ISTANBUL/BEIRUT (Reuters) - Turkey said it shot down a Syrian helicopter on Saturday that had violated its airspace, while Syrian state media said it was a remotely controlled surveillance drone.
NATO member Turkey, an outspoken critic of Syrian President Bashar al-Assad, has a 900-km (560-mile) border with Syria and frequently scrambles jets to its frontier worried about territorial violations.
Turkish Prime Minister Ahmet Davutoglu said military jets fired upon a Syrian helicopter after first mistaking it for another type of aircraft due to fog.
"There are rules of engagement," Davutoglu was quoted as saying by NTV news channel's website.
"Our jets responded and later that helicopter crashed within Syria's borders ... The authority we have given the Turkish Armed Forces is extremely clear. Whoever violates Turkish borders, be it by land or by air, will be punished."
Defense Minister Ismet Yilmaz said jets shot at the helicopter shortly after 2 p.m. (7 a.m. EDT). It crossed over into Turkish airspace for seven miles, over a period of five minutes, before it was fired upon, he said, according to the Anadolu News Agency's website.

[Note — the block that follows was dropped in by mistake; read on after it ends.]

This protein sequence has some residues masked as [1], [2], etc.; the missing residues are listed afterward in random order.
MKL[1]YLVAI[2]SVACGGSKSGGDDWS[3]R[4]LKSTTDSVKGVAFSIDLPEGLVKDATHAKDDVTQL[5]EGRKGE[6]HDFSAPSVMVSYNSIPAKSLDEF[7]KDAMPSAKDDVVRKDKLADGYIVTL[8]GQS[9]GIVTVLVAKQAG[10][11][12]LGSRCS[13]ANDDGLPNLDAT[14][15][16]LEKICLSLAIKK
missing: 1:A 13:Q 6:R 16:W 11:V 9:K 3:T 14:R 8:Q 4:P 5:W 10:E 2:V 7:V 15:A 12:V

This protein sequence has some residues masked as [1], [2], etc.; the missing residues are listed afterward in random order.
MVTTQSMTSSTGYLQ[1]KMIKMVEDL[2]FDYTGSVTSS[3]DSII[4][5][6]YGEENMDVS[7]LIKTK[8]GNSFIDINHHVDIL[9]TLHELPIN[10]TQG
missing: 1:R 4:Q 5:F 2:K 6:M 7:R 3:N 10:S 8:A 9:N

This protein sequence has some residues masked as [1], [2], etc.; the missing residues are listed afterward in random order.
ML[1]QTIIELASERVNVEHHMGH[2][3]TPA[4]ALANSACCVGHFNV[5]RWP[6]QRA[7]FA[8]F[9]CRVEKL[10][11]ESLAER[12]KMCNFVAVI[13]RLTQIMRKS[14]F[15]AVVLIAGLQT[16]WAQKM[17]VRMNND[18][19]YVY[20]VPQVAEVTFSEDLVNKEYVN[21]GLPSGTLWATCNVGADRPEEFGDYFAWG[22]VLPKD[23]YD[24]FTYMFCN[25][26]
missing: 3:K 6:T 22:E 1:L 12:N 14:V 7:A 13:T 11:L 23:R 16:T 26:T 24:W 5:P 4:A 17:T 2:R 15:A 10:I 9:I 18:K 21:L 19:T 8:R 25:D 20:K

But Syrian state TV denied Turkey had taken out its aircraft and said it was a surveillance drone that was shot down.
A Turkish military official said two F-16 fighters flying out of Incirlik base in southern Turkey had opened fire on a target.
Eyewitnesses in Turkey's Hatay province, which borders Syria, reported seeing an aircraft fired upon by jets and break apart in the air. News channels said it landed in Syria.
The Turkish military has stepped up security in province at the border following the incident, security sources said.
Turkey has taken in more than 1.7 million Syrian refugees and has repeatedly called for Assad's overthrow for his handling of the uprising against him and subsequent conflict.
Assad has said Turkish support was a key factor in helping militant Islamist insurgents seize the northwestern Syrian city of Idlib earlier this year.
Turkey denies that allegation and any suggestion it has delivered arms to Islamist militants fighting to overthrow Assad.
(Reporting by Thomas Perry, Ayla Jean Yackley, Tulay Karadeniz and Seyhmus Cakan; Writing by David Dolan; Editing by Rosalind Russell)